Posted by Tim Chaddick on 10 June 2014

 

Life is full of paradox. You don’t need some American preacher like me reminding worship leaders like you about that. But it’s true. We see it in social media accounts that airbrush out the blemishes - in the process exposing our vanity, in convenience foods that are full of health-sapping chemicals and in lifestyle gurus who end up behind bars.

But just because something’s a paradox doesn’t automatically make it bad for us. Scripture is full of examples of freedom being found in service, of hope coming through despair and pain - as CS Lewis reminds us - acting as God’s megaphone to rouse a deaf world.

And here we uncover one of the biggest - and best - paradoxes of all; that if we are to truly live, we must to some degree learn to die.

Shortly after his cancer diagnosis, yet six years before his eventual death, Steve Jobs addressed students graduating from Stamford University. You’ve probably heard these words already, but they’re worth another look:

“Remembering that I’ll be dead soon is the most important tool I’ve ever encountered to help me make the big choices in life. Because almost everything, all external expectations, all pride, all fear of embarrassment or failure, these things just fall away in the face of death, leaving only what is truly important.”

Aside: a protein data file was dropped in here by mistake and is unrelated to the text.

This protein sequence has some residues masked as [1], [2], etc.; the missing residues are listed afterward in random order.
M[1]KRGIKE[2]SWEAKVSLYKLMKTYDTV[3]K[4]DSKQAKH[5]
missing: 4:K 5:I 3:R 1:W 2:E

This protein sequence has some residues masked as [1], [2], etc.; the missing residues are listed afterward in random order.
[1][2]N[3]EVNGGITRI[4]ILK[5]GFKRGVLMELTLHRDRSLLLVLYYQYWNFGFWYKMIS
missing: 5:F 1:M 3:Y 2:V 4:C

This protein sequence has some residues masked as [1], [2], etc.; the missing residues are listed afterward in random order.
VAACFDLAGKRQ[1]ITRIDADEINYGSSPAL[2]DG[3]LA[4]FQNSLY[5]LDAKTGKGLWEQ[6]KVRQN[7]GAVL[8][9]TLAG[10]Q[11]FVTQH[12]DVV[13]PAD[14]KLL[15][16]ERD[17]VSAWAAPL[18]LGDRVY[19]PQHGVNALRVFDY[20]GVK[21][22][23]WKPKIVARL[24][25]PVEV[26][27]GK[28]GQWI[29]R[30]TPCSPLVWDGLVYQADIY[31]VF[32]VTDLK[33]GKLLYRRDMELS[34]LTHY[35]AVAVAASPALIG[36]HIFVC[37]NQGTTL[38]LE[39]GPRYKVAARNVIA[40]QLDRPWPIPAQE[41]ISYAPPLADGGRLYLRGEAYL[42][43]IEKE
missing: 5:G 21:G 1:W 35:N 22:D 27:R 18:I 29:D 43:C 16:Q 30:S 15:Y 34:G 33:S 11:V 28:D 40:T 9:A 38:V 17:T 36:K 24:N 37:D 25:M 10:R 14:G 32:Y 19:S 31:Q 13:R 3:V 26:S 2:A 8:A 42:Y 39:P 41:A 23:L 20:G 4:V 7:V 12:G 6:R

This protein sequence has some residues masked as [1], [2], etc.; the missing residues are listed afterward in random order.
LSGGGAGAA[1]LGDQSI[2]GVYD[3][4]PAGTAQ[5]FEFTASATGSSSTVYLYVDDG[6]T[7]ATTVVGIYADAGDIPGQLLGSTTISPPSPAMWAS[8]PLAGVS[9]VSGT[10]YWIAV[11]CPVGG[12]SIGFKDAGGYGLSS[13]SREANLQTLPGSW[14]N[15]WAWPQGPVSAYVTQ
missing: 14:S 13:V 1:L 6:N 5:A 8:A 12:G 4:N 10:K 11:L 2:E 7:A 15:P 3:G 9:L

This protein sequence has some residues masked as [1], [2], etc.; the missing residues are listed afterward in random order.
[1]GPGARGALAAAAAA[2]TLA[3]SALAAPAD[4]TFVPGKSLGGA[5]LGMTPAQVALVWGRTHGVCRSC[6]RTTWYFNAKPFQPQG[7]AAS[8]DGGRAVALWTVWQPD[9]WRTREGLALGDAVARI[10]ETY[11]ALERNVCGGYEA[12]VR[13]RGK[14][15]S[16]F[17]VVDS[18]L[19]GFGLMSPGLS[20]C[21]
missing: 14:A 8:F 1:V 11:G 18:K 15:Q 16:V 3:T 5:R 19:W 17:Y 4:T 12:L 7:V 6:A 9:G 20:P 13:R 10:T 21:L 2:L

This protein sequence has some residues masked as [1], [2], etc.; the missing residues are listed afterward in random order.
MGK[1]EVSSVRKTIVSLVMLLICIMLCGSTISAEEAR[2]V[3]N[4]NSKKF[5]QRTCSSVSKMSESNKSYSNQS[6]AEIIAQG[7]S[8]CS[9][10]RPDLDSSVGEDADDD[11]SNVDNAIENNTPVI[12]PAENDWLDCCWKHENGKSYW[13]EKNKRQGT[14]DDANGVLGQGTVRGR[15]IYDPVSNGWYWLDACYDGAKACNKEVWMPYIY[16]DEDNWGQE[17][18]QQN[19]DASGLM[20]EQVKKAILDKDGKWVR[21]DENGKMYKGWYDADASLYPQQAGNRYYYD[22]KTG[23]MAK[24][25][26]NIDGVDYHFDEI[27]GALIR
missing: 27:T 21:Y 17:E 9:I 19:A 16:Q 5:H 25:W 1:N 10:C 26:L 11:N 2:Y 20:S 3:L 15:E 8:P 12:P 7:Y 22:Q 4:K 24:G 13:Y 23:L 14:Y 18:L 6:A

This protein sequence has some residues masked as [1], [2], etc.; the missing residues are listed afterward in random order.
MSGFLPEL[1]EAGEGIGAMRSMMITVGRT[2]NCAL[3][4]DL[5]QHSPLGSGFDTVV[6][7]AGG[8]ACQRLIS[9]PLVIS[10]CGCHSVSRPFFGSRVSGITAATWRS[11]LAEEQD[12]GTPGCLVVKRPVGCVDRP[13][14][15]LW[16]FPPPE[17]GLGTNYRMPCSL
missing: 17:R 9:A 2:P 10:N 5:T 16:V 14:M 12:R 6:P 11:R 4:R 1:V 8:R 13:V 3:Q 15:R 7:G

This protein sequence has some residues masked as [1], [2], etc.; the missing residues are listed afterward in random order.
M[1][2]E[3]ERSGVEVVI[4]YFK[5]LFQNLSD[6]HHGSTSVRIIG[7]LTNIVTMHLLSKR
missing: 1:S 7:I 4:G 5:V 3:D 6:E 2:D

What is true for entrepreneurs is also true for worship leaders. Remembering the reality of death can do wonders for your response to expectations, pride and fear. And we’re not just talking about the death of Jesus here - although, of course, that’s part of the single greatest, most transformative death of all.

Take a look at the Bible’s hymnal and you’ll see the ways in which an awareness of death plays an important role. There are songs that give voice to external expectations (Psalms 31, 33, 84, 103), pride (Psalms 10, 40, 50, 131) and fear (Psalms 16, 23, 56, 112). If we’re looking for songs about embarrassment and failure need we go further than David’s death-sparked confession in Psalm 51? Do our songs reflect such a range?

Death worship (OK, maybe that’s not quite the right name for it...) can offer us even more than lament. It can lead us to a brighter, bolder faith entirely. If Jesus has taken care of your death, will He not take care of your life? If He’s taking care of the worst fear, what makes you think He will not take care of you now? If we gain from Him the proper perspective of faith, won’t injustice and death fall into their proper - diminished - place?

How’s that for a call to worship?

More like this

Mondays with Morgan Ep 3: Called To Be A Worship Pastor - Michael Farren

This week on Mondays with Morgan, worship pastor/songwriter Michael Farren shares about when he knew that he was called to be a worship pastor.

3 Ways to Help Your Congregation Sing

One of the great joys and responsibilities we have as worship leaders is to help equip our congregations so they can sing their worship to God. And yet over the past few years there has been incredible amounts of angst-filled hand-wringing over how little singing is actually happening in our churches.

We Are What We Sing

3 Ways Worship Songs Affect Spiritual Formation In 1999, Notre Dame professor Dr. Mark Noll suggested that "nothing so profoundly defined the faith of evangelicalism as its hymnody: what evangelicals have been is what we have sung" (Christianity Today, July 1999).   There...